Columbia 14222-D – Barbecue Bob – 1927

Up there with Blind Lemon Jefferson in the pantheon of 1920s blues music stands Robert Hicks, better known as Barbecue Bob, an Atlanta native that found fame in the late 1920s as one of the top “race” stars for Columbia records.  Over the course of his short recording career, Hicks waxed sixty-eight sides.

Born September 11, 1902 in Walnut Grove, Georgia, Robert Hicks and his brother Charlie, along with Curley Weaver, learned to play guitar from Weaver’s mother.  While working as a pitmaster at an Atlanta barbecue joint, Hicks was discovered by Columbia records talent scout Dan Hornsby (who also worked as a musician and is known for his association with Gid Tanner’s Skillet Lickers.)  Taking his recording name from his work, he made his first recording in March 1927, titled “Barbecue Blues”, which may have been named by the Columbia staff to fit his gimmick, as the lyrics make no reference to barbecue in any way.  Hicks went on to record many more sides between then and December 1930, both solo and as part of Georgia Cotton Pickers.  Robert Hicks died from tuberculosis and pneumonia on October 21, 1931.

Columbia 14222-D was recorded June 15, 1927 in New York City by Barbecue Bob, accompanied by his own twelve-string guitar.  The DAHR says that both takes 1 and 2 of both sides were issued, these are both first takes.  These are the first two sides from Barbecue Bob’s second recording session, and his second issues record.  This was probably one of the most successful country blues records of the 1920s.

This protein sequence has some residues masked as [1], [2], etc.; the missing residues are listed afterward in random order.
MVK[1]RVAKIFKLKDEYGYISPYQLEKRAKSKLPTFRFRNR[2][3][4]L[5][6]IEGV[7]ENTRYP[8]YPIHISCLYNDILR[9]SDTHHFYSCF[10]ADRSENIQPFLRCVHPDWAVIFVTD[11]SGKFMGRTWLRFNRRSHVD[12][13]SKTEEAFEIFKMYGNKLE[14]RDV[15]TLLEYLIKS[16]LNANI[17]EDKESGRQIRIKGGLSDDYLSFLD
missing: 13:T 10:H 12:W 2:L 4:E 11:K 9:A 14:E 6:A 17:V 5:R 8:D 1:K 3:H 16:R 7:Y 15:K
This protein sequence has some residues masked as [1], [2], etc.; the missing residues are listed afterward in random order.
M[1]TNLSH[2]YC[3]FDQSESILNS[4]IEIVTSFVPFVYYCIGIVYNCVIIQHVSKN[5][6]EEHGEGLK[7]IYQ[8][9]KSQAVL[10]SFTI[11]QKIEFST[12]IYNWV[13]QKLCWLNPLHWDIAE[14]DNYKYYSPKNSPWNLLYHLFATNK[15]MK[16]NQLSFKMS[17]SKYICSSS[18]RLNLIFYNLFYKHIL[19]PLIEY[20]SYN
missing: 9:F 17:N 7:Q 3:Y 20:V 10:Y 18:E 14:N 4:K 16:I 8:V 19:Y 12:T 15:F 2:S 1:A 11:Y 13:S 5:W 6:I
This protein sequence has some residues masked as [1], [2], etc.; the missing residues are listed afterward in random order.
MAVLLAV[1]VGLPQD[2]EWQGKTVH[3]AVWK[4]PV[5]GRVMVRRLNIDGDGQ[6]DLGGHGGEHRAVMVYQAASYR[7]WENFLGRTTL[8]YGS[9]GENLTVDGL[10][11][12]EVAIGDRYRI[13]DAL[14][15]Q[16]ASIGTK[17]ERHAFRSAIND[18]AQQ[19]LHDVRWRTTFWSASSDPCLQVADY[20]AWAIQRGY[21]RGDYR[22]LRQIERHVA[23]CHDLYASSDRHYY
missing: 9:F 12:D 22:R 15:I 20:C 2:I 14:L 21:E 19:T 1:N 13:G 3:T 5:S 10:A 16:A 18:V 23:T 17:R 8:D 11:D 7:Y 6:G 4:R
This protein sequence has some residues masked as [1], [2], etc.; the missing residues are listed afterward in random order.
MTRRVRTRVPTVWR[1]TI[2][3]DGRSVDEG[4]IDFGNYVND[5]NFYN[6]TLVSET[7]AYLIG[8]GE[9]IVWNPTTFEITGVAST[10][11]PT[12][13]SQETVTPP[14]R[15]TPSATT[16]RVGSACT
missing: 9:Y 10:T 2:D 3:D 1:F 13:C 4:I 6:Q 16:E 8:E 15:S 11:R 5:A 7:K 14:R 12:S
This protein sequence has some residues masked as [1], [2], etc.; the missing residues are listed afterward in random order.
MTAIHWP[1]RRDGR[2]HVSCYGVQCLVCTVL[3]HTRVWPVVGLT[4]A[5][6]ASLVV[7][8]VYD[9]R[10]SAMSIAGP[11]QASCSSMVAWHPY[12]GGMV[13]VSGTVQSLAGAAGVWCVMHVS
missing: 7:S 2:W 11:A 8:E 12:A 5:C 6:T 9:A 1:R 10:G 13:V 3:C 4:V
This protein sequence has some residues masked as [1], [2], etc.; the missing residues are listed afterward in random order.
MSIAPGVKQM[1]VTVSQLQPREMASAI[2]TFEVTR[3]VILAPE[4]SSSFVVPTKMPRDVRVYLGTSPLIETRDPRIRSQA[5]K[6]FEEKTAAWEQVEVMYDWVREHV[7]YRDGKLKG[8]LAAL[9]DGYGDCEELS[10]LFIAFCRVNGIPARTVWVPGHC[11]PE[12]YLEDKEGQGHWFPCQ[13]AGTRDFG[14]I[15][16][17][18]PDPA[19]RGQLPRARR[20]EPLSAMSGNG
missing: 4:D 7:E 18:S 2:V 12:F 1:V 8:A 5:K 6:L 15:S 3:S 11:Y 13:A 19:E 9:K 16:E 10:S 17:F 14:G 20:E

It is said that the record of “Mississippi Heavy Water Blues” was played at Hicks’ funeral in 1931.  The song makes reference to the Great Mississippi Flood of 1927, one of the worst natural disasters in the history of the United States.  Beginning in April 1927, the floods caused widespread devastation in the Mississippi Delta, submerging more than 23,000 square miles and displacing hundreds of thousands of people.  The disaster and its widespread effects were chronicled in a number of songs of the era, including this one.  Hicks’ witty songwriting stands out in the line, “Mississippi shakin’, Lou’siana sinkin’, whole town’s a-ringin’, Robert Hicks is singing.”

Mississippi Heavy Water Blues, recorded June 15, 1927 by Barbecue Bob.

Mississippi Heavy Water Blues, recorded June 15, 1927 by Barbecue Bob.

Following a similar structure as the previous song, on “Mama You Don’t Suit Me!”, Hicks sings of his gal, who drives a Willys-Knight and “doesn’t suit him like his other mama did.”

Mama You Don't Suit Me, recorded June 15, 1927 by Barbecue Bob.

Mama You Don’t Suit Me, recorded June 15, 1927 by Barbecue Bob.

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